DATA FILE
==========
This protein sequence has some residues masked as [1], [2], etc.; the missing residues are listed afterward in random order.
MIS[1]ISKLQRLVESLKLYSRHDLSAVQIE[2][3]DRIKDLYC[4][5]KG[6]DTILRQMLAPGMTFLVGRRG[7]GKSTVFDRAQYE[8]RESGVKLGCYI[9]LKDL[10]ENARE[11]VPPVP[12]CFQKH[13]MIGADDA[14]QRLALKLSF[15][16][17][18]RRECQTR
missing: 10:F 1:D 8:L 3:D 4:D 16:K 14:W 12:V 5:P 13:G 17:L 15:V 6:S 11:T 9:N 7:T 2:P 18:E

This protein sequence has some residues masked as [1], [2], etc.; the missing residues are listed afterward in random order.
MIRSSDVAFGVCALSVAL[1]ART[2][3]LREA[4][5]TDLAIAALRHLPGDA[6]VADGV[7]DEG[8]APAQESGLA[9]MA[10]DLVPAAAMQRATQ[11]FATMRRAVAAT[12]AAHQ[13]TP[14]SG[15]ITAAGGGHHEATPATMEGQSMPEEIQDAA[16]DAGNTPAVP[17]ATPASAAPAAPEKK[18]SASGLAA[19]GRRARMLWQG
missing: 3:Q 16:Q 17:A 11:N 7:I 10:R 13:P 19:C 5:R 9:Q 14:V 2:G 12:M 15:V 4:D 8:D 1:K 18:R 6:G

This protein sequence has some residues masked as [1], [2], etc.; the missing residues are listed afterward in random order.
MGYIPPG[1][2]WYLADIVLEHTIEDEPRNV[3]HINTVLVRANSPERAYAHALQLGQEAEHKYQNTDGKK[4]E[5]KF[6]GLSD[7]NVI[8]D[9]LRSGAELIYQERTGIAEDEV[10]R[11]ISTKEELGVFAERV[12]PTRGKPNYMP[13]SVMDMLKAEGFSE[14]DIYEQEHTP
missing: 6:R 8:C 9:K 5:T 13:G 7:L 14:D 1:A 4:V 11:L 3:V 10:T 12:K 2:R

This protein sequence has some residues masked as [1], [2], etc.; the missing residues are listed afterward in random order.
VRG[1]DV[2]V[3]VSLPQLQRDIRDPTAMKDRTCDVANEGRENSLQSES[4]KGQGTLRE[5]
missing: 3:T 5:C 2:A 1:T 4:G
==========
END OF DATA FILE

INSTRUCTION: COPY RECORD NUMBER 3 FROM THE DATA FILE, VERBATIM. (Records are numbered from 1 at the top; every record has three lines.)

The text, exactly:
This protein sequence has some residues masked as [1], [2], etc.; the missing residues are listed afterward in random order.
MGYIPPG[1][2]WYLADIVLEHTIEDEPRNV[3]HINTVLVRANSPERAYAHALQLGQEAEHKYQNTDGKK[4]E[5]KF[6]GLSD[7]NVI[8]D[9]LRSGAELIYQERTGIAEDEV[10]R[11]ISTKEELGVFAERV[12]PTRGKPNYMP[13]SVMDMLKAEGFSE[14]DIYEQEHTP
missing: 6:R 8:C 9:K 5:T 13:G 7:L 14:D 1:A 4:V 11:L 3:V 10:T 12:K 2:R